The Vatican's doctrinal head has challenged several cardinals' public questioning of the doctrinal validity of Amoris laetitia, saying the document is "very clear" on doctrine, and that making the discussion public is harmful to the Church.

"Everyone, above all the cardinals of the Roman Church, have a right to write a letter to the Pope. However, I was amazed because this was made public, almost forcing the Pope to say yes or no," Cardinal Gerhard Müller, prefect of the Congregation for the Doctrine of the Faith, said in a Jan. 8 interview with Italian TV channel Tgcom24.

"I don't like this," he said, adding that "it does damage to the Church to discuss these things publicly."

The interview took place just two months after a letter signed by four prominent cardinals requesting that Pope Francis "resolve the uncertainties and bring clarity" was made public.

They submitted five "dubia," or doubts, about the interpretation of Amoris laetitia to be clarified by its author, and also made a point to draw the dubia to the attention of Cardinal Müller.

The signatories were Cardinals Walter Brandmüller, president emeritus of the Pontifical Committee for Historical Sciences; Raymond Burke, patron of the Order of Malta and prefect emeritus of the Apostolic Signatura; Carlo Caffarra, Archbishop Emeritus of Bologna; and Joachim Meisner, Archbishop Emeritus of Cologne.

Although they sent the letter privately in September, after receiving no response from the Pope they published it in November, saying in a forward published alongside the letter that they interpreted the Pope's silence as "an invitation to continue the reflection, and the discussion, calmly and with respect. And so we are informing the entire people of God about our initiative, offering all of the documentation."

Debate erupted after the publication of the dubia, and rumors have come out saying that should the Pope continue his silence, the cardinals could issue a formal correction of the Pope.

In his comments to Tgcom24, Cardinal Müller said that a correction of the Pope "seems very remote, it's not possible right now because this is not a danger to the faith as St. Thomas said."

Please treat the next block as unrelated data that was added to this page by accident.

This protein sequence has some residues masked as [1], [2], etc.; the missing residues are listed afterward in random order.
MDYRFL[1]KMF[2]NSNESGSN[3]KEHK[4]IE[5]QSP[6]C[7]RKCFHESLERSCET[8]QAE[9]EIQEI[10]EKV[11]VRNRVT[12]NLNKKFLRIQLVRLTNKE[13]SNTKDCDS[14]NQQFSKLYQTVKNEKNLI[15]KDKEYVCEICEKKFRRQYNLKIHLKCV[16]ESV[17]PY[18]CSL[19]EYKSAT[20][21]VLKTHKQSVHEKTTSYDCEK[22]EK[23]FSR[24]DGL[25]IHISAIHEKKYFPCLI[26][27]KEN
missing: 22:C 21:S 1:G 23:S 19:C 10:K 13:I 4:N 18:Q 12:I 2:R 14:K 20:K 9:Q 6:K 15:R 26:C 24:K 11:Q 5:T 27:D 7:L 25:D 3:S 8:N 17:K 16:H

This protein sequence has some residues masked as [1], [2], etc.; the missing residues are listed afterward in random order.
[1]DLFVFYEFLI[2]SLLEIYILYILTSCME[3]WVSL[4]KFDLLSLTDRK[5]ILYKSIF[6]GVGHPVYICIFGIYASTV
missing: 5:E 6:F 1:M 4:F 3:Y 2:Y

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"We are very far from a correction and I say it is a loss to the Church to discuss these things publicly. Amoris laetitia is very clear in its doctrine and we can interpret (in it) Jesus' entire doctrine on marriage, the entire doctrine of the Church in 2000 years of history."

What Pope Francis asks in the document, Cardinal Müller said, is "to discern the situation of these people who live in an irregular union … and to help these people to find a path for a new integration into the Church according to the conditions of the sacraments, of the Christian message of marriage."

"I don't see any opposition," he said. "On one hand we have the clear doctrine on marriage, on the other hand the obligation of the Church to worry about these people in difficulty."

Cardinal Müller has consistently maintained that Pope Francis' 2016 apostolic exhortation on love in the family has not changed the Church's discipline on admission of the divorced-and-remarried to Communion, and that it must be read in continuity with the preceding Magisterium.

In a May 4 speech, he countered arguments that Amoris laetitia eliminated Church discipline on marriage and allowed in some cases the divorced-and-remarried to receive the Eucharist "without the need to change their way of life." He stated: "This is a matter of a consolidated magisterial teaching, supported by scripture and founded on a doctrinal reason."

If Pope Francis' exhortation "had wanted to eliminate such a deeply rooted and significant discipline, it would have said so clearly and presented supporting reasons," Cardinal Müller said during his address at a Spanish seminary.

The dubia and Cardinal Müller's response demonstrate the varied reception and interpretation of the apostolic exhortation within the Church.

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Some, like Robert Spaemann and the cardinals of the dubia, have maintained it is incompatible with Church teaching; and others, like Cardinal Müller, that it has not changed the Church's discipline.

Still others, like Norbert Lüdecke, read Amoris laetitia as opening the way to a new pastoral practice, or even (e.g., Rocco Buttiglione, Cardinal Christoph Schönborn) as a progression in continuity with St. John Paul II.